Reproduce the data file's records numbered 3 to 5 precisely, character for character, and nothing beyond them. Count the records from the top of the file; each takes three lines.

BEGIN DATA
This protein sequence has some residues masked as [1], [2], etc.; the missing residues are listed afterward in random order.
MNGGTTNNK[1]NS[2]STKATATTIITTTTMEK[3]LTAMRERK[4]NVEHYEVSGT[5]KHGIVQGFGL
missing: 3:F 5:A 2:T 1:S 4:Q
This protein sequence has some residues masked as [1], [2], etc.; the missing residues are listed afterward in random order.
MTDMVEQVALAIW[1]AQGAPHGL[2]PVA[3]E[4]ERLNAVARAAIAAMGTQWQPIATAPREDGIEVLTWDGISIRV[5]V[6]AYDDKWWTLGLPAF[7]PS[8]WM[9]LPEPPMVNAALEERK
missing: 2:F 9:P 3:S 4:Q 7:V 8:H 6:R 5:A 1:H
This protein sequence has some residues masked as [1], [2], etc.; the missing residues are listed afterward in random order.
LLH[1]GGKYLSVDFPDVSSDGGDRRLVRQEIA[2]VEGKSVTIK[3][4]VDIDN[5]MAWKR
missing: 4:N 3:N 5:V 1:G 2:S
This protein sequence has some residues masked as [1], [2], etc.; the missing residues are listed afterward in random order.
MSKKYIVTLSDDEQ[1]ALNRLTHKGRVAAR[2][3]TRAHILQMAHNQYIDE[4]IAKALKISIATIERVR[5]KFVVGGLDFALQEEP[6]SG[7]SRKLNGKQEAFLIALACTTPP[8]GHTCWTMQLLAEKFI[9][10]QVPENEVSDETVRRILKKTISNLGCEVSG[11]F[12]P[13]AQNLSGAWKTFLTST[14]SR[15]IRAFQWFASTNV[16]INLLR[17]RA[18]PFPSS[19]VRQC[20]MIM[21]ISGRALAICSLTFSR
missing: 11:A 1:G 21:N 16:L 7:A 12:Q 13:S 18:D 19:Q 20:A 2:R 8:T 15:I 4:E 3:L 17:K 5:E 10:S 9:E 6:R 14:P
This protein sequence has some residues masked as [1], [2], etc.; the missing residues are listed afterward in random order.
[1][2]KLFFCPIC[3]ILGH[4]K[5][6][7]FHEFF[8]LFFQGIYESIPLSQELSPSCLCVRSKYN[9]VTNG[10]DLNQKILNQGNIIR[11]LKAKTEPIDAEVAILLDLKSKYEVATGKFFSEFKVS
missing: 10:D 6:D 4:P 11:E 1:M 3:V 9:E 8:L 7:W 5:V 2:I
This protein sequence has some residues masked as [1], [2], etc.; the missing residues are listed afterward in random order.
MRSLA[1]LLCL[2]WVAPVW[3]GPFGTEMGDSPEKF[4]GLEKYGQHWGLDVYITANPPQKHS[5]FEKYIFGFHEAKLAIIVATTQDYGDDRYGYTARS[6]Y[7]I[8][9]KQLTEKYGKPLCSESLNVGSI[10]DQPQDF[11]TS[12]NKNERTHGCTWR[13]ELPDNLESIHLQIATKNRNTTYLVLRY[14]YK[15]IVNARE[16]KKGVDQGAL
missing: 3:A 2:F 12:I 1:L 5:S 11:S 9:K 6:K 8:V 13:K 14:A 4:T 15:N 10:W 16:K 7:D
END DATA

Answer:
This protein sequence has some residues masked as [1], [2], etc.; the missing residues are listed afterward in random order.
LLH[1]GGKYLSVDFPDVSSDGGDRRLVRQEIA[2]VEGKSVTIK[3][4]VDIDN[5]MAWKR
missing: 4:N 3:N 5:V 1:G 2:S
This protein sequence has some residues masked as [1], [2], etc.; the missing residues are listed afterward in random order.
MSKKYIVTLSDDEQ[1]ALNRLTHKGRVAAR[2][3]TRAHILQMAHNQYIDE[4]IAKALKISIATIERVR[5]KFVVGGLDFALQEEP[6]SG[7]SRKLNGKQEAFLIALACTTPP[8]GHTCWTMQLLAEKFI[9][10]QVPENEVSDETVRRILKKTISNLGCEVSG[11]F[12]P[13]AQNLSGAWKTFLTST[14]SR[15]IRAFQWFASTNV[16]INLLR[17]RA[18]PFPSS[19]VRQC[20]MIM[21]ISGRALAICSLTFSR
missing: 11:A 1:G 21:N 16:L 7:A 12:Q 13:S 18:D 19:Q 20:A 2:R 8:T 15:I 4:E 3:L 17:K 5:E 10:S 9:E 6:R 14:P
This protein sequence has some residues masked as [1], [2], etc.; the missing residues are listed afterward in random order.
[1][2]KLFFCPIC[3]ILGH[4]K[5][6][7]FHEFF[8]LFFQGIYESIPLSQELSPSCLCVRSKYN[9]VTNG[10]DLNQKILNQGNIIR[11]LKAKTEPIDAEVAILLDLKSKYEVATGKFFSEFKVS
missing: 10:D 6:D 4:P 11:E 1:M 3:V 9:E 8:L 7:W 5:V 2:I